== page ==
WOODSTOCK — What is the most common term in physics for the product of mass times velocity?
If you don’t know the answer, you’re not alone. But you’re also not as smart as an eighth grader, or at least as smart as the five students from Woodstock Middle School who are heading to New Hampshire this weekend to vie for a spot in the 2014 National Science Bowl.
Now in its 24th year, the event — which is sponsored by the U.S. Department of Energy — is designed to encourage the development of future leaders in science and technology and train the next generation of scientists and engineers. More than 225,000 students have participated in the annual event since it was created in 1991.
Woodstock is one of 16 teams from Vermont, Maine, Massachusetts, and New Hampshire to take part in the regional competition, which will be held Saturday at the Academy for Science and Design in Nashua, N.H. The winner of the regional competition will receive an all-expenses-paid trip to Washington, D.C. to compete in the National Science Bowl in late April. The winner of the national competition will win prizes for the team members and their schools.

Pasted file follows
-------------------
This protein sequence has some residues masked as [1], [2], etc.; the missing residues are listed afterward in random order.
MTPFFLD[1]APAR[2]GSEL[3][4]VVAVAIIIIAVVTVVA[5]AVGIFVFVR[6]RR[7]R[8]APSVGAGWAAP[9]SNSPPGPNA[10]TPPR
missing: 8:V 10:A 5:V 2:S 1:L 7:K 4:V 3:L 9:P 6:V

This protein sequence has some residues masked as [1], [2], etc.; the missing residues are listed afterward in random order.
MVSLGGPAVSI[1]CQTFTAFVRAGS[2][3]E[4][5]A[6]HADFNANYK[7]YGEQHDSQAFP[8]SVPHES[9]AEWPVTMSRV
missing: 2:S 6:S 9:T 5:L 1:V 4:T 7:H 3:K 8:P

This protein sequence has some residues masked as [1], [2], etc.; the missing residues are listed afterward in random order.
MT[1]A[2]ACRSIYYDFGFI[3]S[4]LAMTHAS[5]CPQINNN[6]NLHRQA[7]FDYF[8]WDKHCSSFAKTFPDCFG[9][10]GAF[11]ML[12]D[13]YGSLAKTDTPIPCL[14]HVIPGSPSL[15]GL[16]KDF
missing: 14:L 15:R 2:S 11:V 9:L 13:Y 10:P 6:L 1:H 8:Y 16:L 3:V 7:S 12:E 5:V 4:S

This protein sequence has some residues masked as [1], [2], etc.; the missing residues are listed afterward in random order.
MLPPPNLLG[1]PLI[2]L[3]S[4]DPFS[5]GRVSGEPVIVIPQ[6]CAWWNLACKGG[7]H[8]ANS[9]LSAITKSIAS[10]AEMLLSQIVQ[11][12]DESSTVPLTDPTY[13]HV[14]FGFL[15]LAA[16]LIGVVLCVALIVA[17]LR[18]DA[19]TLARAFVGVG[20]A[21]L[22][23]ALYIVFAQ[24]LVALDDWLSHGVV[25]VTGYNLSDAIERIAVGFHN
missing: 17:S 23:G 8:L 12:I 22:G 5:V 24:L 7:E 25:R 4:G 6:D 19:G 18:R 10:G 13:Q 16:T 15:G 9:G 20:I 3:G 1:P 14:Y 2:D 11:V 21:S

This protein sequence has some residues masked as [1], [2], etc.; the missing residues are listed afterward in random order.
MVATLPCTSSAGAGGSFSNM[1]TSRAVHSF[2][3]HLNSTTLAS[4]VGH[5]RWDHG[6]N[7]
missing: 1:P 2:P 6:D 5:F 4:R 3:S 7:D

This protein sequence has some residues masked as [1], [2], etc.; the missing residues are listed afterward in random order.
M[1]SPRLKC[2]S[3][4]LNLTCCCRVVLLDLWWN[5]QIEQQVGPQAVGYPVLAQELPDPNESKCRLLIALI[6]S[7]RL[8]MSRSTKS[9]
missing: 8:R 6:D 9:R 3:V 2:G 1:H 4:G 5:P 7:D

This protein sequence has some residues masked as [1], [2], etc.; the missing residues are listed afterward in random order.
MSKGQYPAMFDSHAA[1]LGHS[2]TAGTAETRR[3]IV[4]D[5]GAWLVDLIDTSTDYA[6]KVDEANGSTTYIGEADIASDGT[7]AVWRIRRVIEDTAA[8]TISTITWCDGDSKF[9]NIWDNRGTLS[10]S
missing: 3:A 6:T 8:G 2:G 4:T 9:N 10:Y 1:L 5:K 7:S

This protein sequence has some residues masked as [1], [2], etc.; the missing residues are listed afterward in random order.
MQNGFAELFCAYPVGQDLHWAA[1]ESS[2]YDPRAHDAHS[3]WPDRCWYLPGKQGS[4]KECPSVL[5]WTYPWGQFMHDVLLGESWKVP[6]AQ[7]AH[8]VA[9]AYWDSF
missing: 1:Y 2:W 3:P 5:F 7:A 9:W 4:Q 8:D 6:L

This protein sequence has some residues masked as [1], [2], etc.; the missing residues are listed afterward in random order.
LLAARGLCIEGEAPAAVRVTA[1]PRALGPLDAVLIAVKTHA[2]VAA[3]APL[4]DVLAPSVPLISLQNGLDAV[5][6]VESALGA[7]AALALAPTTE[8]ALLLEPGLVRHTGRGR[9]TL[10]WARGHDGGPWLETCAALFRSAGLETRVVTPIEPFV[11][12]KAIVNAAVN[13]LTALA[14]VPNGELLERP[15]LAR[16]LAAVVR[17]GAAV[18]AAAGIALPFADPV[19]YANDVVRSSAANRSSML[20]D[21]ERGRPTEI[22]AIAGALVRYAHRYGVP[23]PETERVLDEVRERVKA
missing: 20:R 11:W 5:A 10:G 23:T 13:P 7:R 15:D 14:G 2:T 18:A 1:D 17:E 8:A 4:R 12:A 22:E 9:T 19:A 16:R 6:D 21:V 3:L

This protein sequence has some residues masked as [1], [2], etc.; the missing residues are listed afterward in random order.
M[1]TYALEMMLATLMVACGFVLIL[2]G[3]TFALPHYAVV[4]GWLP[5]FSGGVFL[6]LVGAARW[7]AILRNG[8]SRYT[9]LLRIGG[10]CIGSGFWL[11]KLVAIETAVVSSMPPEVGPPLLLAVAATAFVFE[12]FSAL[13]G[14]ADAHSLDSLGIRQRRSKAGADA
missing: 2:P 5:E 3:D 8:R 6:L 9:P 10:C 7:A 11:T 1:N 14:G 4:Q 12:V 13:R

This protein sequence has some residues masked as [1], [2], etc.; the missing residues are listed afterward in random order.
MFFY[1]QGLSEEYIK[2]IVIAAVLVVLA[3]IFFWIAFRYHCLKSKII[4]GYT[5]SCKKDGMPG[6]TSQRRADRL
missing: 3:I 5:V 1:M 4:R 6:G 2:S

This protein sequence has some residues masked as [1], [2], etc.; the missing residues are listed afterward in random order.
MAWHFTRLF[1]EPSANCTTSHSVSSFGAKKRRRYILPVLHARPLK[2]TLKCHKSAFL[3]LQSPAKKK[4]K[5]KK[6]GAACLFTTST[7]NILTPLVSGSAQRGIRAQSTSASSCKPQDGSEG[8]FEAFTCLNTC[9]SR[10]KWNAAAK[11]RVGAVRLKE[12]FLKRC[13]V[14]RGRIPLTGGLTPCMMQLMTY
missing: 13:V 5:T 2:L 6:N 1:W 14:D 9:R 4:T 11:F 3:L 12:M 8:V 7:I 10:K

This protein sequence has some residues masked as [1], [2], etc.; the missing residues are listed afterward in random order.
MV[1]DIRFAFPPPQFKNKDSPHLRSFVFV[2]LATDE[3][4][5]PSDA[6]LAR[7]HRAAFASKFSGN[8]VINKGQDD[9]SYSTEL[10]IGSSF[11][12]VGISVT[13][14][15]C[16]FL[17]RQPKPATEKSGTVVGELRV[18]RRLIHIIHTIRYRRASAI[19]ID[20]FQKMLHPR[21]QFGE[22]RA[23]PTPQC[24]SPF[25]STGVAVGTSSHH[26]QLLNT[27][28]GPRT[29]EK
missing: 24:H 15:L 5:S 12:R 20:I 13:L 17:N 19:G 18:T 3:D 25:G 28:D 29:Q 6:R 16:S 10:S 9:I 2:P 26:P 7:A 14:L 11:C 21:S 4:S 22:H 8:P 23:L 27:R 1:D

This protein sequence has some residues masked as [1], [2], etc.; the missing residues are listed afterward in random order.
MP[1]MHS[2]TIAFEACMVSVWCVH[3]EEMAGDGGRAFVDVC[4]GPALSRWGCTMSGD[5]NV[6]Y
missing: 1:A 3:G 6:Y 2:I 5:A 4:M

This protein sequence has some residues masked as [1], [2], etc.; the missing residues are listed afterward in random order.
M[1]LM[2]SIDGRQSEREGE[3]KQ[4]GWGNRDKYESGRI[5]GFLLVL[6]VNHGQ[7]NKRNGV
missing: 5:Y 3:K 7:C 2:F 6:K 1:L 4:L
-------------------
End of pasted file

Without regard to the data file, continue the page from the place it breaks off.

Woodstock’s middle school teams previously won regional competitions in 2006, 2007 and 2009.
The students on the all-eighth-grade team have been training after school two days a week since returning from winter break.
“I’m absolutely amazed by how much these students know,” said Nancy Pejouhy, a math teacher at the school, as well as the team’s coach. “I don’t know where they have learned some of the things they know.”
Pejouhy’s team includes 14-year-old Grace Vollers, of Woodstock, who acknowledged the challenging nature of the material she will face Saturday.
“I haven’t studied a lot of these principles because a lot of this is stuff you see in high school,” said Vollers, as she took a break from reviewing questions from past competitions during practice Wednesday afternoon.
While some of the states in the regional competition — specifically, Massachusetts and New Hampshire — are fielding more than one team, Woodstock’s middle school students comprise the sole team representing Vermont.
“To be honest, it’s always been hard to get teams from Vermont to compete,” said Pejouhy, who was previously the regional coordinator for the National Science Bowl. “I just think it’s really exciting that there are kids here who are so interested in science. This is what we need, is more students who are studying science and math because that’s where the jobs will be in the future.”
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